Throughout the film, the quartet is working on Beethoven’s (photo: right)  Op. 131, one of his so-called “Late Quartets.” The choice of this music fits the story of the film but it really has no closer connection than that; the quartet could have been working on any piece by Beethoven, Mozart, Schubert, etc. and it wouldn’t have made much difference. If movie buffs see the film and rush out to buy CDs or downloads of Beethoven’s Op. 131, however, that would be wonderful!

Wes Anderson has been making films for over 20 years now and I have liked them all, with the possible exception of the early Bottle Rocket. In films like Rushmore, The Royal Tanenbaums and The Life Aquatic he gives us his own quirky view of life in the form of fairy tales. The colors are pastels, the acting style understated and stilted, the stories far-fetched yet somehow perceptive and insightful.

Anderson has done it again with Moonrise Kingdom. He doesn’t bother with back stories and his characters seem to make them up as they go along; whether they are true or not doesn’t matter. Most of his characters are misfits and liars but no more than your average fairy tale character. No wonder Anderson recently made a very successful animated film intended for children and families. Most of his other films threaten to cross over into the world of cartoons and animation at any time. This is not to say that they are unreal, although Anderson’s version of reality is more fantastic and childlike than most.

Whereas Anderson is known to use classical music in his films – bars of Ravel’s String Quartet, for example, in The Royal Tanenbaums - the sound track for Moonrise Kingdom is almost entirely comprised of music by Benjamin Britten. The music used here was originally intended for performance by or for children, and therefore perfectly suits a film featuring a boy and a girl as its lead characters.

Britten’s (photo: right) music has an air of innocence to it, and innocence is the essence of director Anderson’s vision in Moonrise Kingdom. The Biblical story of Noah and the Ark is in itself a tale of innocence and wonder involving man and the natural world, and in Noyes’ Flood, Britten captured its essence.

Anderson also probes man’s relationship to nature in Moonrise Kingdom and the use of Britten’s music underlines the fact that we are seeing this relationship from a child’s point of view. The use of bits from Britten’s opera A Midsummer Night’s Dream also reinforces the fantasy elements in the film.

I have no idea whether Britten (d. 1976) would have approved Wes Anderson’s use of his music, but as an admirer of both artists, I found their collaboration immensely satisfying.

For those wanting more

Good films dealing with classical music are rare, but they do exist.

Unfaithfully Yours (1948): This great (black) comedy about a famous conductor driven mad by jealousy stars Rex Harrison and is directed by the legendary Preston Sturges.
Meeting Venus (1991): Hungarian director Istvan Szabo’s satire about the trials of the conducting profession stars Glenn Close and features lengthy selections of music from Wagner’s Tannhäuser.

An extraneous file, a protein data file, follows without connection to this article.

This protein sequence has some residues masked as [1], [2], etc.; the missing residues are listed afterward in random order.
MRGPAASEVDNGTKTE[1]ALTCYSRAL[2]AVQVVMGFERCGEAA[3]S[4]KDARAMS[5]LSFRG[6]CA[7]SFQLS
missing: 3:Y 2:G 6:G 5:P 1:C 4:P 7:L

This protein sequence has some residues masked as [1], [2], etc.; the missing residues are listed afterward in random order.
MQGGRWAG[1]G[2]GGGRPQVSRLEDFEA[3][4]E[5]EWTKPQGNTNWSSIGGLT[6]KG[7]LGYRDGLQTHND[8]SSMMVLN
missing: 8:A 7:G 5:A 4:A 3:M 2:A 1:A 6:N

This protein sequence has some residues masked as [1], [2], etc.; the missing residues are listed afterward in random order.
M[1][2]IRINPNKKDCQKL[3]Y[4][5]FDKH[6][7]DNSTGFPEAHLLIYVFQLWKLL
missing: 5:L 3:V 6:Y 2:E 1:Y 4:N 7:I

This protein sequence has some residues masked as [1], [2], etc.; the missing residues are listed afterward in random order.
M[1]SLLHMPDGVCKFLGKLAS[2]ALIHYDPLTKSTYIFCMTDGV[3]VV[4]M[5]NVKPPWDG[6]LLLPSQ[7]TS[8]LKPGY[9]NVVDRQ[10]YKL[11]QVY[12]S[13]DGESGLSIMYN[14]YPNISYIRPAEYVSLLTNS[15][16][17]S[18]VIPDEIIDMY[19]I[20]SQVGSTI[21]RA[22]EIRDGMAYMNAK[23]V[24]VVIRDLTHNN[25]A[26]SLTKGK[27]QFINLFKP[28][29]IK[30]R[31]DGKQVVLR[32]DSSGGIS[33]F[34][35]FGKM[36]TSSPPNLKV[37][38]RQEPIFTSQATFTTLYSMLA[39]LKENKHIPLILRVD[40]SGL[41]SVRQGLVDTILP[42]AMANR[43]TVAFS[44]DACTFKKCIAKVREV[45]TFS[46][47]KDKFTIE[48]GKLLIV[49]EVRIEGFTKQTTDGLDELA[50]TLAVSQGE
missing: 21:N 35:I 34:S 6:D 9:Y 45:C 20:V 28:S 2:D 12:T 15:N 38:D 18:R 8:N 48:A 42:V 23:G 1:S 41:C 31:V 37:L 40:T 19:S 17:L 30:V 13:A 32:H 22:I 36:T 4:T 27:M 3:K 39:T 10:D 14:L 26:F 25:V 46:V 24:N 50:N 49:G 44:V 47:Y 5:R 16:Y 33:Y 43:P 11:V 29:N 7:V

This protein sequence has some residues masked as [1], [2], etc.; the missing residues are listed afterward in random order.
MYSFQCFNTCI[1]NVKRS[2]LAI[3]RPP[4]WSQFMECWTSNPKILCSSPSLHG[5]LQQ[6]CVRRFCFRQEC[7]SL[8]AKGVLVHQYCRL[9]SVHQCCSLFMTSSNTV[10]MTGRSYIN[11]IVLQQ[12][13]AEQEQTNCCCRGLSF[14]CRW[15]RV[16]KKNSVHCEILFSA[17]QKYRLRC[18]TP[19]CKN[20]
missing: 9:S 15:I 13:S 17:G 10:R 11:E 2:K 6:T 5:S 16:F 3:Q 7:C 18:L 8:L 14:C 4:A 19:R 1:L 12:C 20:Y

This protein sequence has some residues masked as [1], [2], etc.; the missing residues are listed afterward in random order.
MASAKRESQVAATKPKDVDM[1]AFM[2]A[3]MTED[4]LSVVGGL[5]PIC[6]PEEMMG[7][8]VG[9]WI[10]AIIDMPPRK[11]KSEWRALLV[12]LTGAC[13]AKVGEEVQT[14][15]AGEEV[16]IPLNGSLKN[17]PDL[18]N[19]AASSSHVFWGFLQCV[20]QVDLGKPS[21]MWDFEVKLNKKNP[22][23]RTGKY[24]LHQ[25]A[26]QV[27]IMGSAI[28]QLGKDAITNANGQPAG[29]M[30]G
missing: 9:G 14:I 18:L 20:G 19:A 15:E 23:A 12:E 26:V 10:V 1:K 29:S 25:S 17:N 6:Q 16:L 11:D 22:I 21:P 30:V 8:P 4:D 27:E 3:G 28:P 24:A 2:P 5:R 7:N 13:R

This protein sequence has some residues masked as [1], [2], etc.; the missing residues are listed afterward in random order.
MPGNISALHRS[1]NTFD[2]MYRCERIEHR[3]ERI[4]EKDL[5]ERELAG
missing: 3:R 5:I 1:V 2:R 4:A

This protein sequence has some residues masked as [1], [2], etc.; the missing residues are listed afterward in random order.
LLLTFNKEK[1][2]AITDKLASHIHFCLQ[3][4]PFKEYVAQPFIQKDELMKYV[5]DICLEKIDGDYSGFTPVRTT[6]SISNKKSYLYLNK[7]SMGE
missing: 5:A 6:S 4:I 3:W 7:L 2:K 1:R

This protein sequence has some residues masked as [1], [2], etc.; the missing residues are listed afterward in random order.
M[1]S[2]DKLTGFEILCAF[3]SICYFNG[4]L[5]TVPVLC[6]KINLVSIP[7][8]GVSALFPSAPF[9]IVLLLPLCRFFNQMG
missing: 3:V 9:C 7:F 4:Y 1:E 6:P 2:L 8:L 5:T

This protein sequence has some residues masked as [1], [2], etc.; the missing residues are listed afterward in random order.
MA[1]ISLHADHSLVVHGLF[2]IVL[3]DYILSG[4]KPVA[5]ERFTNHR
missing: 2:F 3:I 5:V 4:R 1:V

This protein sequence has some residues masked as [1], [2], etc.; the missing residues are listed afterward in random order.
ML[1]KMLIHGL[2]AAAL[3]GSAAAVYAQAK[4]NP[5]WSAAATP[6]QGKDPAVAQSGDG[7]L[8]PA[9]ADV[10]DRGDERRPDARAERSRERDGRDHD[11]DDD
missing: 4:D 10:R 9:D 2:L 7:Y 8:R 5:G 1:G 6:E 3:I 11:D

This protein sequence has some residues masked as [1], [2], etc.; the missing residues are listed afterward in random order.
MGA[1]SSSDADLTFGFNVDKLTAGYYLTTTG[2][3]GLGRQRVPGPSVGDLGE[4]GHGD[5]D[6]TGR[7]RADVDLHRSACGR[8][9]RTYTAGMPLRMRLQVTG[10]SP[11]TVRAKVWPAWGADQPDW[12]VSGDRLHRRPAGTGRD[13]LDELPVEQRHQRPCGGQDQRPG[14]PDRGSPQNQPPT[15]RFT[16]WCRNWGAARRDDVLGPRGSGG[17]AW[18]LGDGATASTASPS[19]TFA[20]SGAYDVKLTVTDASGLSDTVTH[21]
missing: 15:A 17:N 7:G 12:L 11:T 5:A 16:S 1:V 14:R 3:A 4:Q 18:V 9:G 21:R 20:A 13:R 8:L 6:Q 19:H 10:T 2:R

Taking Sides (2004): This film, also directed by Istvan Szabo, is based on a play about German conductor Wilhelm Furtwängler as he deals with uncomfortable questions from the American military authorities after the war.
As It Is In Heaven (2004): A touching Swedish film about a retired conductor who makes a comeback in a small town.
Quartet (2012): This new film, starring Maggie Smith and directed by Dustin Hoffman, is set in a home for retired musicians in England. I haven’t yet seen it, but advance reports have been  exceptionally positive.

Paul Robinson is the author of Herbert von Karajan: the Maestro as Superstar, and Sir Georg Solti: His Life and Music. For friends: The Art of the Conductor podcast, “Classical Airs.”

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Tuesday, 11 December 2012

Lisa Della Casa ( Feb. 2, 1919 - Dec. 10 2012)

Lisa Della Casa (Feb. 2 1919 - Dec. 10 2012)

These had not been a good last couple of days for the opera world.  The magnificent Swiss soprano, Lisa Della Casa, the definitive Arabella, passed away on Dec. 10.  

Here is Lisa Della Casa in Beim schlafengehen from Four Last Songs:

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Galina Vishnevskaya (Oct. 25 1926 - Dec. 11 2012)

Galina Vishnevskaya (Oct. 25 1926 - Dec, 11 2012)

The great Russian soprano Galina Vishnevskaya has now joined her beloved Slava (Mstislav Rostropovich) in heaven....  

Requiescat in pace.

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This Week in Toronto (Dec. 10 - 23)

Well, it's that time of year again!  The next two weeks can best be described as the 'home stretch' of Christmas programming when it comes to classical music.  On any given year in the GTA, we can expect at least dozen or so presentations of Messiah - plus the occasional French alternative, Berlioz's L'enfant du Christ among them - in venues big and small. There are more events than I can cover here, so this are just my personal favourites. This week, the Toronto Symphony Orchestra is programming an evening of popular Christmas-themed music with Canadian comedian Colin Mochrie narrating the Twelve Days of Christmas and 'Twas the night before Christmas. American pops conductor Jeff Tyzik leads the TS forces and the Etobicoke School of the Arts Chorus.  Performances at Roy Thomson Hall on Tuesday Dec. 11 at 8 pm, and Wednesday Dec. 12 at 2 and 8 pm.  Next week is the "serious" programming of Handel's Messiah, with conductor Nicholas McGegan returning to lead three well known Canadians, tenor Michael Schade, baritone Russell Braun and counter-tenor Daniel Taylor, plus a soprano new to me, Yulia van Doren as the quartet of soloists. The venerable Toronto Mendelssohn Choir lends their collective voice to the proceedings. Five shows altogether - Dec. 18, 19, 21, 22 at 8 pm, with Dec 23 at 3 pm.

If you favour a more intimate approach to the Handel masterpiece, the ever-popular Tafelmusik Messiah is always a great choice. Ivars Taurins leads soprano Joanne Lunn, mezzo Allyson McHardy, tenor Aaron Sheehan and bass-baritone Douglas Williams. Four performances at Koerner Hall - Dec. 19, 20, 21, 22 7:30 pm, with the last one already sold out. The Sing Along Messiah on Sunday Dec. 23 at Massey Hall is an extremely popular tradition and as usual it takes place in Massey Hall. There's something about everybody joining in for the Hallelujah chorus that unfailingly puts one in the Christmas spirit.